Longitudinal Chromatic Aberration and focus shift
Lenses with focal ratios of f2.8 or larger are often prone to longitudinal color aberrations (loCA, a.k.a. “axial color” or “bokeh CA”). These show up as magenta coloration in the foreground and greenish hues in the background and are not easily corrected in post-processing. As an apochromatic design the Voigtländer indeed shows very little loCA. This is (much) better than from the Zeiss Batis, Z-Nikkor, Sony FE or Sigma Art.
When stopping down the background becomes sharper much faster than the foreground. I also detected a slight bit of focus shift in my other test-shots. Interestingly on a second copy of the lens only 5 serial numbers apart background and foreground became equally sharper when stopped down.
The following real life shot under harsh contra-light conditions shows that the Voigtländer produces practically no green coloration in the background and very little purple fringing around high-contrast edges in the focus plane. But there’s some spill-over from the extra-bright background into the subjects:
Also take a good look at the second image on the samples page of the fountain backlit by the sun: It’s a really tough stress-test and many lenses show colorful artifacts in the air bubbles – but the Voigtländer does not show any. Very good!
Sharpness and contrast
Let’s have a look at the theoretical performance of the Voigtländer 35mm f2 APO-Lanthar and compare it to other mild wide-angle lenses for Nikon Z-mount or Sony E-mount. I’ve added the Viltrox AF 35mm f1.8 which I couldn’t test yet:
Voigtländer shows the contrast-curves at 10 line-pairs/mm (top), 30 lp/mm (middle), and 40 lp/mm (bottom). Viltrox, Nikon, Sony and Sigma at 10/30 lp/mm, Zeiss at 10/20/40 lp/mm from top to bottom. Higher values are better (more contrast) and the closer the dotted and solid lines are together the less contrast dependents on the orientation of the test-pattern (less astigmatism). The x-axis displays the distance from the optical axis (=center of the sensor) in mm. I’ll show you the real-life performance at 4 mm (“center”), 13 mm (APS-C/DX-corner), and 20 mm (FF/FX-corner) on a 45MP Nikon Z7 body or 42MP Sony A7R II.
At 10 lp/mm all four lenses look pretty similar on paper and you should not find flaws with overall contrast – with the exception of the Sony FE in the FF-corner where it develops strong astigmatism. But when looking at finer details the Voigtländer pulls ahead: Even at 40 lp/mm it tops the others at 30 lp/mm – even the Sigma 35mm f1.2 DG DN Art. But to be fair: The Sigma has a 1.5 stops brighter focal ratio.
Let’s see how this theoretical performance of the Voigtländer translates into real life results in the sharpness test based on Siemens-stars. Processing was done in Lightroom 11.4.1/CRAW 14.4.1 from RAW to Adobe Color profile with the built-in lens profile applied where available. Noise-reduction is set to 0, sharpening to 50/0.5/36/10, with no extra tone, color, or saturation adjustment. White-balance was adjusted to a neutral white and I did some exposure compensation to make the brightness of all crops match. So you will not see light fall-off in the corners.
The following 100% crops show the Voigtländer 35mm f2 APO-Lanthar from f2.0 down to f11 with only lateral CAs corrected. For comparison I used the Nikon Z 35mm f1.8 S (shot on a Nikon Z7) plus the Sigma 35mm f1.2 Art, Sony FE 35mm f1.8, and Zeiss Batis 40mm f2 all shot on a Sony A7R II. With linear resolution of the 45MP Z7 sensor only 4% higher than from the 42MP A7R II, identical test set-up and identical RAW processing the comparability between the test-shots should be very good.
Wide open the Voigtländer 35mm f2 APO-Lanthar produces very good sharpness in the APS-C/DX image circle with only slightly softer FF/FX corners. The other lenses show similar acuity in the center but the Voigtländer has the sharpest APS-C/DX-corner and also the best FX/FF-corner (with the Zeiss a close second). Regarding field-curvature: It’s negligible within the APS-C/DX image-circle but there’s a little towards the FF/FX-corner. Stopping the lens down softens the center of the Voigtländer a tiny bit due to a slight focus shift.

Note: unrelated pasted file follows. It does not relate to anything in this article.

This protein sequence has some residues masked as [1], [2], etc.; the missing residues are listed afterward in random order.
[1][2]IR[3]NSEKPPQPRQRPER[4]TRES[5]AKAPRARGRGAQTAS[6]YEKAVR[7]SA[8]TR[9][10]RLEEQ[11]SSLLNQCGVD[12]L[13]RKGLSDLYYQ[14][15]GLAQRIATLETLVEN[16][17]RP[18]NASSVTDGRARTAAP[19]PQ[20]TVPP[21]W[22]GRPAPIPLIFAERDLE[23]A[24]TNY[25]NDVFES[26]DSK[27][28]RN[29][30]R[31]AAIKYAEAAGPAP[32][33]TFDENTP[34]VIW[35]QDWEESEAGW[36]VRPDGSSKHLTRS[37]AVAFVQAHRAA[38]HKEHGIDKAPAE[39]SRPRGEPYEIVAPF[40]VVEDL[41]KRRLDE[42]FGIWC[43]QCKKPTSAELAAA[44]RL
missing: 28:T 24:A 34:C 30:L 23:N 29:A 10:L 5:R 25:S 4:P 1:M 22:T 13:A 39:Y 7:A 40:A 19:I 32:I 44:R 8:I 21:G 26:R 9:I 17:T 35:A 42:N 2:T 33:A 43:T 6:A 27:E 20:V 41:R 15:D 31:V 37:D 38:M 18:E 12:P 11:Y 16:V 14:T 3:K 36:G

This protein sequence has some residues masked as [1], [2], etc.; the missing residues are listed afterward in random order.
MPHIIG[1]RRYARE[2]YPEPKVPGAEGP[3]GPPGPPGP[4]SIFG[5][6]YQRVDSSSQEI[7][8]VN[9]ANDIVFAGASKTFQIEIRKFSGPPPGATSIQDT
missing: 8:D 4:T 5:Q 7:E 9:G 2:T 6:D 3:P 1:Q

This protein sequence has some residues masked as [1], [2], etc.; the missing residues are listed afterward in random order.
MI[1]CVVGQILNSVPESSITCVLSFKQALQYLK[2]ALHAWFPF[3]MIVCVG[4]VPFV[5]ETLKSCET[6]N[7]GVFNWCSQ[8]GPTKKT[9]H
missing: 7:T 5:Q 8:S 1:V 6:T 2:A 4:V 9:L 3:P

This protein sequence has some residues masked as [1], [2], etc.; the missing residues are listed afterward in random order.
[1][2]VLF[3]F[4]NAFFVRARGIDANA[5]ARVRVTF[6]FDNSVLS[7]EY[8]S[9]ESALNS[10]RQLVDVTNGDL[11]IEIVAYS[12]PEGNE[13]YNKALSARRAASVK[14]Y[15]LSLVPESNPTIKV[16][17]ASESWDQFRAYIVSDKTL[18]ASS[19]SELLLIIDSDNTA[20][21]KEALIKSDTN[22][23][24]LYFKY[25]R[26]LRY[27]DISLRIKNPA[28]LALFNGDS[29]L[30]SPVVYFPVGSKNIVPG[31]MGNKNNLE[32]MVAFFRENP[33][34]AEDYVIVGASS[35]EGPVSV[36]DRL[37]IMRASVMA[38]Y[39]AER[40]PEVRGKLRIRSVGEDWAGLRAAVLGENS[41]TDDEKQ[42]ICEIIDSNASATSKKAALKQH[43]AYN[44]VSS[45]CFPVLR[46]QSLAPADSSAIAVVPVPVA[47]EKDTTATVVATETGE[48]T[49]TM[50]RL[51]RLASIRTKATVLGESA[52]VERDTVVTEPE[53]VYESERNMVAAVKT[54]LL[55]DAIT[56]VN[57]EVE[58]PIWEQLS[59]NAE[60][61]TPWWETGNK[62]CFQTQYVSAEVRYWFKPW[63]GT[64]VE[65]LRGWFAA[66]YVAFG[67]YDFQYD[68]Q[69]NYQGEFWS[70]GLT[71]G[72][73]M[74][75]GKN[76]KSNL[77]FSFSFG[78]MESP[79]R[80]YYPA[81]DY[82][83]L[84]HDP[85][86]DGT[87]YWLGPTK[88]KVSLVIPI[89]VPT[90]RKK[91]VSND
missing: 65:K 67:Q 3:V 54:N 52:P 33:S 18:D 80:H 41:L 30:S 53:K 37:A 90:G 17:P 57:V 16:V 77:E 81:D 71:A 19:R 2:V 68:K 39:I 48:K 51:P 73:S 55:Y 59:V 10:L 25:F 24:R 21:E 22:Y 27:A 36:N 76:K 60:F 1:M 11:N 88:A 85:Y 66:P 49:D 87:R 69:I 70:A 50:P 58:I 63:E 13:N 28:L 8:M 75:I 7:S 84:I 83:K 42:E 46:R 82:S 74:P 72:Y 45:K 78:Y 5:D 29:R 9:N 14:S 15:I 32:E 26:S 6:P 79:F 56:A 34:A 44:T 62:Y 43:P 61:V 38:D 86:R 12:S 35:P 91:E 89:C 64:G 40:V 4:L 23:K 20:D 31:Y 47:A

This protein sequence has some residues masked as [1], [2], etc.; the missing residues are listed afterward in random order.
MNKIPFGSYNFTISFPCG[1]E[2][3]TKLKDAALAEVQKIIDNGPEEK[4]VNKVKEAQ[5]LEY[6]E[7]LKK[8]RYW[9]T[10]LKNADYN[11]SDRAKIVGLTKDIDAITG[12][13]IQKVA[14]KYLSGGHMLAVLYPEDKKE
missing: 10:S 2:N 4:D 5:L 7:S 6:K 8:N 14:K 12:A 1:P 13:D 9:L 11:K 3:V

Performance at long distances
The Siemens-star test-targets are shot at a distance of 45x focal length (i.e. at around 1.6m for 35mm focal length). But performance of lenses also depends on the shooting distance. Therefore I present another series of test-shots of a city around 1 km away. Processing was done in Lightroom 11.4.1/CRAW 14.4.1 from RAW to Adobe Color profile with the built-in lens-profile applied where available. On the Voigtländer I have lateral CAs corrected and I used Adobe’s lens profile to reduce vignetting by 200% at f2.0 and f2.8 and by 100% at smaller apertures. Noise-reduction is set to 0, sharpening to 50/0.5/36/10, with no extra tone, color, or saturation adjustment. I used manual focus at the largest aperture on all lenses in this comparison and did not change focus for other apertures. All shots were made at base ISO and image stabilization switched off.
The following image shows the complete scene wide open to give you an impression of the angle of view. Following the main image are 100% crops from the center, APS-C/DX-corner, and FF/FX-corner from the Voigtländer 35mm f2 APO-Lanthar compared to the Nikon Z 35mm f1.8 S (shot on a Nikon Z7) plus the Sigma 35mm f1.2 Art, Sony FE 35mm f1.8, and Zeiss Batis 40mm f2 all shot on a Sony A7R II. All lenses were shot at different days – but with roughly comparably atmospheric conditions. As usual I have selected the diagonal that provided the better corner results as almost any lens is a bit decentered.
You can access the large originals but please respect our copyright and only use those images for personal use.
Again the Voigtländer 35mm f2 APO-Lanthar produces a very high level of detail across the full frame already wide open – only matched by the Sigma 35mm f1.2 Art. Stopping the Voigtländer down to f2.8 visibly reduces vignetting but otherwise does little to improve acuity any further.
Vignetting and distortions
To make it easier to see light fall-off in the corners of a full-frame sensor I’ve arranged a series of shots with the Voigtländer 35mm f2 APO-Lanthar at different apertures. All images were developed from RAW to the same brightness in the center. As the Voigtländer lens does not come with an integrated lens profile the JPGs straight out of camera are not influenced by the setting for vignette control (or auto distortion control) in camera.